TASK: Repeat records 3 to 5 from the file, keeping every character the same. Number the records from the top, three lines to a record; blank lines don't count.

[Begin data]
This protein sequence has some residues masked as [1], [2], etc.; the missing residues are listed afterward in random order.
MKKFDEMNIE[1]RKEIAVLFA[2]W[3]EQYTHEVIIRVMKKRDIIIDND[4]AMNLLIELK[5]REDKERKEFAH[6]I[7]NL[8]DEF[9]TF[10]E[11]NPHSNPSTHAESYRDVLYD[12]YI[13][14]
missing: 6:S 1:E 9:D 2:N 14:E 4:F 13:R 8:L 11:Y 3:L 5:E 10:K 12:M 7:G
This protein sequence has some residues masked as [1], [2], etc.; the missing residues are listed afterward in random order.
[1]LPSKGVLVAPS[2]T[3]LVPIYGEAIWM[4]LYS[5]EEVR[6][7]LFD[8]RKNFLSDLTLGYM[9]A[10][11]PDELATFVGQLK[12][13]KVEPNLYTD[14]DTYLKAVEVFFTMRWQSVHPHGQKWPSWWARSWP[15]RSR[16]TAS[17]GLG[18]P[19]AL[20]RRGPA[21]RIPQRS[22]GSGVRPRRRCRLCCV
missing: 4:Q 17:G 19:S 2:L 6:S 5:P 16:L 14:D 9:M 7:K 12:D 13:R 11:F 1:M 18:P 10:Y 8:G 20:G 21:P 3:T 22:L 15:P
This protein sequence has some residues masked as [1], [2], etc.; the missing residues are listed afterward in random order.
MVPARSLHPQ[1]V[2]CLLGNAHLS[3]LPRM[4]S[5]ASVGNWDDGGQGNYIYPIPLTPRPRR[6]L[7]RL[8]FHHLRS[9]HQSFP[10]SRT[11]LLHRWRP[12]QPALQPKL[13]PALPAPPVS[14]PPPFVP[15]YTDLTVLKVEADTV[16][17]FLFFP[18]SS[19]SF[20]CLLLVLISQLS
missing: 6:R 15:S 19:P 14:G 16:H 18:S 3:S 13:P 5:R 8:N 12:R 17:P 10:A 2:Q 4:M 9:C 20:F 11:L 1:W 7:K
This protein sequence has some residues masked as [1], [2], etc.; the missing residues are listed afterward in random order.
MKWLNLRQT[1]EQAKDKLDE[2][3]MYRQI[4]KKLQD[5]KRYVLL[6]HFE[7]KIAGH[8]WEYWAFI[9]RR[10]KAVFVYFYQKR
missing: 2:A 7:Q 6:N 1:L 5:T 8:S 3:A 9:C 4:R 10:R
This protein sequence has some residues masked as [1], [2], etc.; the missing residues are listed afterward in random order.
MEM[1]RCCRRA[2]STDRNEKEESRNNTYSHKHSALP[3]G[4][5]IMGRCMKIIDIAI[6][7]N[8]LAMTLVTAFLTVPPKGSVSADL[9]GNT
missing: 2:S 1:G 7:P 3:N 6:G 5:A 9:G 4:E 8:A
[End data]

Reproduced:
This protein sequence has some residues masked as [1], [2], etc.; the missing residues are listed afterward in random order.
MVPARSLHPQ[1]V[2]CLLGNAHLS[3]LPRM[4]S[5]ASVGNWDDGGQGNYIYPIPLTPRPRR[6]L[7]RL[8]FHHLRS[9]HQSFP[10]SRT[11]LLHRWRP[12]QPALQPKL[13]PALPAPPVS[14]PPPFVP[15]YTDLTVLKVEADTV[16][17]FLFFP[18]SS[19]SF[20]CLLLVLISQLS
missing: 6:R 15:S 19:P 14:G 16:H 18:S 3:S 13:P 5:R 8:N 12:R 17:P 10:A 2:Q 4:M 9:C 20:F 11:L 1:W 7:K
This protein sequence has some residues masked as [1], [2], etc.; the missing residues are listed afterward in random order.
MKWLNLRQT[1]EQAKDKLDE[2][3]MYRQI[4]KKLQD[5]KRYVLL[6]HFE[7]KIAGH[8]WEYWAFI[9]RR[10]KAVFVYFYQKR
missing: 2:A 7:Q 6:N 1:L 5:T 8:S 3:A 9:C 4:R 10:R
This protein sequence has some residues masked as [1], [2], etc.; the missing residues are listed afterward in random order.
MEM[1]RCCRRA[2]STDRNEKEESRNNTYSHKHSALP[3]G[4][5]IMGRCMKIIDIAI[6][7]N[8]LAMTLVTAFLTVPPKGSVSADL[9]GNT
missing: 2:S 1:G 7:P 3:N 6:G 5:A 9:G 4:E 8:A